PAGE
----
Thinking ‘positive’ after testing positive

ATENEO women's basketball standout Trina Guytingco was very careful with everything to prevent COVID-19 by dilligently following health protocols - wearing a mask, washing hands frequently and practicing social distancing - when she attended a basketball combine in Las Vegas three weeks ago.

"I think I did a pretty good job, I thought I was. When I went to this camp, I spent three days with just a whole bunch of women, playing basketball. A couple of days later, I started feeling sick. Then I received news that one of my teammates tested positive for COVID," said Guytingco during a recent "So She Did!" vodcast.

"So, when I started to feel symptoms, started to have fever, a really bad headache, and there was sore throat, lose of appetite, just a lot of body aches. It was just very nerve-wrecking and I didn't know what was about to happen just because when you have having contact with the virus, it just messes with your head. You keep on thinking about the tragic stories of COVID-19 like what if you deteriorate all of a sudden," she added.

Guytingco got herself tested in a school-turned-COVID 19-testing facility in Pleasant Hill in California, where the Lady Eagle  is staying since last March after the Philippines went on a Luzon-wide lockdown.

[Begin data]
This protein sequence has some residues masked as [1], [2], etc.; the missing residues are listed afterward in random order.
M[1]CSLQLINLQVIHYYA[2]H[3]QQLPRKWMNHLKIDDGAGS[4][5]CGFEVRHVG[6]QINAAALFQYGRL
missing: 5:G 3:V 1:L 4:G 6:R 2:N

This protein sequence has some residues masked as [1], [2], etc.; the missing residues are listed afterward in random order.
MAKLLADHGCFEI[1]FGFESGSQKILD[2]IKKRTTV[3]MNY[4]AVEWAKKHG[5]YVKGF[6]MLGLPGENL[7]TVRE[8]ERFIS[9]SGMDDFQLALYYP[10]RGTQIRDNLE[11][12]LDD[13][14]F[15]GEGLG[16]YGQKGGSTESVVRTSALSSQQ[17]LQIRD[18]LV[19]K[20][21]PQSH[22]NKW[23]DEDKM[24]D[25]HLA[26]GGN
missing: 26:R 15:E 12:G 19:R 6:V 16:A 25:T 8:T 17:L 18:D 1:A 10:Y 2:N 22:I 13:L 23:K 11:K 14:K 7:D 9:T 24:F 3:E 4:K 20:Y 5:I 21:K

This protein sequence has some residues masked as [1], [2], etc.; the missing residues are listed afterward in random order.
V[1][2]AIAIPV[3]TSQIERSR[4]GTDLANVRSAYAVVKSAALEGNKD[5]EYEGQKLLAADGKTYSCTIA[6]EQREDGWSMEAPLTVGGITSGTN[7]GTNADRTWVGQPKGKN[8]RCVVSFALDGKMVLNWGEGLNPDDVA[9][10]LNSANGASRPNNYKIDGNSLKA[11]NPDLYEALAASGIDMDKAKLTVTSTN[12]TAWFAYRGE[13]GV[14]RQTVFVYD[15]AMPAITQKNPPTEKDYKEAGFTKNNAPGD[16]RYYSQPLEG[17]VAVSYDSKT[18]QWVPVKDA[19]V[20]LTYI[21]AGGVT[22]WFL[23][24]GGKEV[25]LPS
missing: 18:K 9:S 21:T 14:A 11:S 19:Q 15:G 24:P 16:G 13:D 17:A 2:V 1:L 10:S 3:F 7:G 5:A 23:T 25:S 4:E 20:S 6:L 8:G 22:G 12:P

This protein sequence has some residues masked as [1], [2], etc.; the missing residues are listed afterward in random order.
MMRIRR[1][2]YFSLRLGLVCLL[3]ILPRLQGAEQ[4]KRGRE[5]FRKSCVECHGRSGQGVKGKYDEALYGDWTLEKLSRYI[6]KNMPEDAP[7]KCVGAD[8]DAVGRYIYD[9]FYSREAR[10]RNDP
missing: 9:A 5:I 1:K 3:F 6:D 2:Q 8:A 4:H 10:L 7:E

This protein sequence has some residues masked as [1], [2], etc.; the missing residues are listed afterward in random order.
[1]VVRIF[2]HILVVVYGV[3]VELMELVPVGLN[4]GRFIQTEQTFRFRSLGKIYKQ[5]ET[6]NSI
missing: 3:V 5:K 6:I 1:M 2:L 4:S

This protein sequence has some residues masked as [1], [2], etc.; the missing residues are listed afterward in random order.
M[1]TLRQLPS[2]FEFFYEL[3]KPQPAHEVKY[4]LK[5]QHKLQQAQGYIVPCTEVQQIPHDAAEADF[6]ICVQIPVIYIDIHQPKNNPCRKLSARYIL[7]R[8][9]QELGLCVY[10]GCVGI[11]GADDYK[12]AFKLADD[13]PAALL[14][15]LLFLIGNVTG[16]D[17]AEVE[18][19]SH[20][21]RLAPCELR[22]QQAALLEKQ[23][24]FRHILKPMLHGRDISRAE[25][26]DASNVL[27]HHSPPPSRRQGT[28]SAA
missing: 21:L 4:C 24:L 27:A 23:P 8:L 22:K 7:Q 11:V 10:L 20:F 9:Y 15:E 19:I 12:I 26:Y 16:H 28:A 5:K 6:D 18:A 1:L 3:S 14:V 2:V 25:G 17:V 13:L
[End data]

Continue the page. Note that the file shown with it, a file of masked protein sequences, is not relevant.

The testing was free, but the downside was it took long for the result to come out.

Not taking anything chances, Guytingco treated this like a positive case, going into a 14-day quarantine.

“When I got sick, I had to treat myself like I had COVID because my friend I had contact with had COVID. I treated myself like I was positive and my family treated me like I was positive," said Guytingco.

"They did their best to wear masks, disinfect properly everything and anything I could’ve possibly touched, and I was just in my room for a whole two weeks,” the 5-foot-7 guard added.

It was a couple of weeks when Guytingco's COVID-19 test finally came back positive.

Guytingco's feeling right now is amazing with a lot of caution with the coronavirus still on her mind.

"Since I passed the 14-day quarantine mark, I've been able to go outside for a walk but, obviously, with a mask on. We still don't know how much this virus can get. I don't know when I'm 'safe'," said Guytingco, who just graduated two months ago.